You are here: Home » Economy & Policy » News
Business Standard

Domestic natural gas production to reach 36 bcm by 2020: Report

The country plans to increase its gas usage in the energy mix to 15 per cent from the current 6.5 per cent

Jayajit Dash  |  Bhubaneswar 

Representative image Photo: Reuters
Representative image Photo: Reuters

After witnessing a decline till 2016-17 due to less than expected output from the Krishna Godavari (KG) basin and ageing wells, the country's production has bounced back, registering five per cent growth in April-August of FY17.

output is expected to expand in the coming years. It is expected to touch a level of 36 billion cubic metres (bcm) by 2020, according to a report by

The country plans to increase its usage in the energy mix to 15 per cent from the current 6.5 per cent. The global average for use in energy is 24 per cent.

The rise in production would also be supported by a number of investments in exploration and production segments. As per the estimates by the Ministry of Oil & Gas, there is scope of $300 billion worth of hydrocarbon projects in the country.

Ltd along with its partner BP Plc, has decided to invest $6 billion for the development of new R-series fields in the KG-D6 block. Similarly, Oil & Corporation (ONGC) has plans to invest $11 billion in exploration and development of blocks in the KG basin, which is expected to increase production by around 30 per cent over the next three to four years. Also, has signed an agreement with the Andhra Pradesh government to invest around Rs 78,000 crore in the for producing by 2021-22.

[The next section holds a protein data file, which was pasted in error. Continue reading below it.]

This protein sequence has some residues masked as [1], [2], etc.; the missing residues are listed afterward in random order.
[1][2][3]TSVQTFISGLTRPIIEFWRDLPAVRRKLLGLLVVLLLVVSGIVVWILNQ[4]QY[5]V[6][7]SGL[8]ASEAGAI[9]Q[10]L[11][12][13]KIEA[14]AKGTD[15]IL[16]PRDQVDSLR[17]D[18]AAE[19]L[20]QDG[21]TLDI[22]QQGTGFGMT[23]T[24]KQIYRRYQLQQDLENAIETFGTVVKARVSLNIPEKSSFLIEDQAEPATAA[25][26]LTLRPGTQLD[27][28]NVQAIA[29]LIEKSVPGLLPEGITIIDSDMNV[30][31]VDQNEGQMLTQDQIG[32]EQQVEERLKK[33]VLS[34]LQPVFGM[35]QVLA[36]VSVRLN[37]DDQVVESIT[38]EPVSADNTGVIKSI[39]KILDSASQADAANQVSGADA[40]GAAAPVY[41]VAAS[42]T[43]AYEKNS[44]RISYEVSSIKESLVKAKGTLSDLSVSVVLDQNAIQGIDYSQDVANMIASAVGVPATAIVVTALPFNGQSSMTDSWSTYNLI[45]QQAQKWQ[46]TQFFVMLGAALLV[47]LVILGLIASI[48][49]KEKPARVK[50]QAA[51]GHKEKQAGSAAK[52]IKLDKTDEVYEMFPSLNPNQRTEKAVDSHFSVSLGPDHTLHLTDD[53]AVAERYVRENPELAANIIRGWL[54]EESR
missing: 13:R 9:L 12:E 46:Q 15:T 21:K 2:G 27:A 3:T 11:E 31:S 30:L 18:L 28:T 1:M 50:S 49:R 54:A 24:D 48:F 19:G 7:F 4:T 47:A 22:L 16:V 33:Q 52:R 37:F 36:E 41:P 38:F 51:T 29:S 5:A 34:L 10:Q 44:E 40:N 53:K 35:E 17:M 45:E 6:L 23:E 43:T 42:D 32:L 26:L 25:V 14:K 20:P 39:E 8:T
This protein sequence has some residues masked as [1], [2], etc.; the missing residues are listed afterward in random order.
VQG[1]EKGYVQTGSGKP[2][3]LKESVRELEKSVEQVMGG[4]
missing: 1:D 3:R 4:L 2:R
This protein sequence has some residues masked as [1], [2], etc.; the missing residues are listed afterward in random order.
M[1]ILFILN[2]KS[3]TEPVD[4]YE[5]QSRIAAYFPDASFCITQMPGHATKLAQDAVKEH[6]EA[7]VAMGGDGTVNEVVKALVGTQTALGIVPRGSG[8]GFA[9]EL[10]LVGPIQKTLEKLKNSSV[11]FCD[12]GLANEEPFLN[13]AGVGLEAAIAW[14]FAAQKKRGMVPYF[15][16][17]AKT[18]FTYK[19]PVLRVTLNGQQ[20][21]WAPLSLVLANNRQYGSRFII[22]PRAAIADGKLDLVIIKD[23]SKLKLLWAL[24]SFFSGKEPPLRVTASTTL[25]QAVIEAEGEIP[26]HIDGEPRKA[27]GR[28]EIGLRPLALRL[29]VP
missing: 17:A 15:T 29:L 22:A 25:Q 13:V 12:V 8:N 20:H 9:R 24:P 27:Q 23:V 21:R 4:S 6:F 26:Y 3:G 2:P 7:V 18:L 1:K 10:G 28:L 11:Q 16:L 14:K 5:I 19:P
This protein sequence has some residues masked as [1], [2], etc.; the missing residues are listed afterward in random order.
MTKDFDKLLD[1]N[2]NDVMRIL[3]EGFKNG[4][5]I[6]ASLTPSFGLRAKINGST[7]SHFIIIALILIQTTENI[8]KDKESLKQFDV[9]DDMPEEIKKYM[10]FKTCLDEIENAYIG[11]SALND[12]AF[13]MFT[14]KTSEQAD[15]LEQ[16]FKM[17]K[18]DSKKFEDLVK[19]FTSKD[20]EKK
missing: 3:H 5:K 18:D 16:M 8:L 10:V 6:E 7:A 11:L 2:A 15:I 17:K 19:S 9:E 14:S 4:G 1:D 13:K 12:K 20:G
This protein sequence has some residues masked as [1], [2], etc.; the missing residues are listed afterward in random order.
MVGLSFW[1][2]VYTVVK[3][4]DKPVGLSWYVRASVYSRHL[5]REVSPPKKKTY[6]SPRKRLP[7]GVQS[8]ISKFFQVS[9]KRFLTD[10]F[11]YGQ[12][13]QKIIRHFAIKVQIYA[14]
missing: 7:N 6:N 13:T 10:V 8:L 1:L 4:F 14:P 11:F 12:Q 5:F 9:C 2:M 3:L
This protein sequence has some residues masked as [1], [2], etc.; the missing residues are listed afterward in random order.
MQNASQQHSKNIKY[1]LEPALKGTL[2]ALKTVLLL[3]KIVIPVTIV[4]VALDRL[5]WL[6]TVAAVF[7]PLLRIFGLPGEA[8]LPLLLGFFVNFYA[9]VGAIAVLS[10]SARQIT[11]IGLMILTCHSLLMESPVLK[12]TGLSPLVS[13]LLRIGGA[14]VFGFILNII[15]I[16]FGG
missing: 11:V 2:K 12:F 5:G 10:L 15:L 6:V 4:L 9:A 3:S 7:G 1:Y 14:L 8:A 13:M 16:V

According to the report, the demand for in the country is predicted at 57.4-57.6 bcm by 2020. The demand of is likely to depict a strong growth with major demand from power and fertiliser sectors. Distribution (CGD) sector is expected to grow faster and its share in consumption will continuously increase over time. The government, along with cash-rich PSUs, are jointly investing over Rs 50,000 crore to revive closed and setting up pipelines which would make India self-sufficient in is used as a feedstock for There are 30 plants, out of which 27 run on and according to the second phase of 'Pooling Policy', the remaining three plants will also be converted to gas-based plants.

Imports in the form of (liquefied natural gas) will continue to grow at steady levels to the extent of plugging in the structural gap between demand and domestic production. Currently, all re-gasification facilities are concentrated on the country's western coast. With the proposed new plants on the eastern coast, the disparity in supplies is likely to be diminished.

 

First Published: Mon, November 06 2017. 18:34 IST
RECOMMENDED FOR YOU